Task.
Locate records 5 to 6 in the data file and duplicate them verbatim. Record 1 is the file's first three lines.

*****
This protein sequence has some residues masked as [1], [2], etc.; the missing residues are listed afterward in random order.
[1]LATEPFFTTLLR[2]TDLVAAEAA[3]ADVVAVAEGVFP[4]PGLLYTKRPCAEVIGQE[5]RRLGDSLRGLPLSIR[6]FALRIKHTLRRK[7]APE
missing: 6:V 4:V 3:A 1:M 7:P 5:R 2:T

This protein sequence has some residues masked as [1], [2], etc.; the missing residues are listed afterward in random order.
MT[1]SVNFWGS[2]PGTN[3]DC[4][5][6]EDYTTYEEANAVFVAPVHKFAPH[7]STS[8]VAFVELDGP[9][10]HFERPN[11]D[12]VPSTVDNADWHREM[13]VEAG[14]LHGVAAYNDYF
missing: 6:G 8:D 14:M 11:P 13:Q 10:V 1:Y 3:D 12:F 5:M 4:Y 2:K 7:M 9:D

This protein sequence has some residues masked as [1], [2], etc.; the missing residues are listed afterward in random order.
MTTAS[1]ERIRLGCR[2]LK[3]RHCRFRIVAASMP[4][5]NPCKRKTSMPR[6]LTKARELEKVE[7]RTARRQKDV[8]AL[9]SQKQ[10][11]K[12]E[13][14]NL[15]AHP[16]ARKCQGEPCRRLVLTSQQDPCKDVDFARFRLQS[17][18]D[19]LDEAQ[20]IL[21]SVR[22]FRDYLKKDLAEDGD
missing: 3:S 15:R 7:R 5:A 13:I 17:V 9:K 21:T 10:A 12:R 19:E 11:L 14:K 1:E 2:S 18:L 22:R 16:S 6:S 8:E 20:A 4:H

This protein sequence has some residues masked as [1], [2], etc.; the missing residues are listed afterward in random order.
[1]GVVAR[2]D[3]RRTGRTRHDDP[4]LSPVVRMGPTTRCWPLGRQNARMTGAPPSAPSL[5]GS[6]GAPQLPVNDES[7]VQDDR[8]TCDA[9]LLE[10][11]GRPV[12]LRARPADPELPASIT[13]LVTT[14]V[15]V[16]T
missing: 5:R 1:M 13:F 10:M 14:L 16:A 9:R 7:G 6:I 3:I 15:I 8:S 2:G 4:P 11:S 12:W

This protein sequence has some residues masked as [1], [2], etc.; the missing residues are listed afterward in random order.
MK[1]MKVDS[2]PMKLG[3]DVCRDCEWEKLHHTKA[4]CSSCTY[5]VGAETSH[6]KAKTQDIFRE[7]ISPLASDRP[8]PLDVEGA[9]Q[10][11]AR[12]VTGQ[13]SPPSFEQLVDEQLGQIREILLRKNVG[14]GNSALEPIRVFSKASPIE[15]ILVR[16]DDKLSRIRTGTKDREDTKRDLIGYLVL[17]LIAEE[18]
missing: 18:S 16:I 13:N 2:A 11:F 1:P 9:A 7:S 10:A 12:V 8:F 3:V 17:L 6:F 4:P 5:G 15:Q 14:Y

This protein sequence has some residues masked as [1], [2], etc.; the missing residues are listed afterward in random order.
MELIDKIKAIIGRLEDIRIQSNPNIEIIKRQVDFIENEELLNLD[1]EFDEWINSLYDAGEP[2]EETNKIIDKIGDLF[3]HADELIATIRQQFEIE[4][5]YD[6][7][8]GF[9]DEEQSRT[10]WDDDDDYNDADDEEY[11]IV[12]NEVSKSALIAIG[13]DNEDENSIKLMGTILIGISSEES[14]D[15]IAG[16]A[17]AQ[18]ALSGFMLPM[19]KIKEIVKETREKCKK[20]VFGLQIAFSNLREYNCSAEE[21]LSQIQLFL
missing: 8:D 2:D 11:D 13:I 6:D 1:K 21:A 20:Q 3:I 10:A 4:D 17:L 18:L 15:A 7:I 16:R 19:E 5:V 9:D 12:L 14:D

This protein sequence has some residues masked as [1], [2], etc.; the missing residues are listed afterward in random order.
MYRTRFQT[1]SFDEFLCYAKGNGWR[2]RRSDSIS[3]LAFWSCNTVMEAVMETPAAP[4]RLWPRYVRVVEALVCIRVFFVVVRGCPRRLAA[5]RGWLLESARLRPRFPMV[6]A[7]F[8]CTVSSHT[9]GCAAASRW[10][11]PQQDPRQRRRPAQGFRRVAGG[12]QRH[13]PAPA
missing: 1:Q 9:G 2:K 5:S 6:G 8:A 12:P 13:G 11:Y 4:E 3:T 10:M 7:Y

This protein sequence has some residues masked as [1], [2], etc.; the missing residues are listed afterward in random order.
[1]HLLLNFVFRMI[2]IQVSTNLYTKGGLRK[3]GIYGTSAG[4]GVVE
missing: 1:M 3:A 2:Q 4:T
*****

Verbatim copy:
This protein sequence has some residues masked as [1], [2], etc.; the missing residues are listed afterward in random order.
MK[1]MKVDS[2]PMKLG[3]DVCRDCEWEKLHHTKA[4]CSSCTY[5]VGAETSH[6]KAKTQDIFRE[7]ISPLASDRP[8]PLDVEGA[9]Q[10][11]AR[12]VTGQ[13]SPPSFEQLVDEQLGQIREILLRKNVG[14]GNSALEPIRVFSKASPIE[15]ILVR[16]DDKLSRIRTGTKDREDTKRDLIGYLVL[17]LIAEE[18]
missing: 18:S 16:I 13:N 2:A 11:F 1:P 9:A 7:S 10:A 12:V 8:F 3:V 17:L 6:F 4:P 5:G 15:Q 14:Y

This protein sequence has some residues masked as [1], [2], etc.; the missing residues are listed afterward in random order.
MELIDKIKAIIGRLEDIRIQSNPNIEIIKRQVDFIENEELLNLD[1]EFDEWINSLYDAGEP[2]EETNKIIDKIGDLF[3]HADELIATIRQQFEIE[4][5]YD[6][7][8]GF[9]DEEQSRT[10]WDDDDDYNDADDEEY[11]IV[12]NEVSKSALIAIG[13]DNEDENSIKLMGTILIGISSEES[14]D[15]IAG[16]A[17]AQ[18]ALSGFMLPM[19]KIKEIVKETREKCKK[20]VFGLQIAFSNLREYNCSAEE[21]LSQIQLFL
missing: 8:D 2:D 11:D 13:I 6:D 1:K 21:A 20:Q 3:I 10:A 4:D 17:L 18:L 15:A 7:I 16:R 19:E 5:V 9:D 12:L 14:D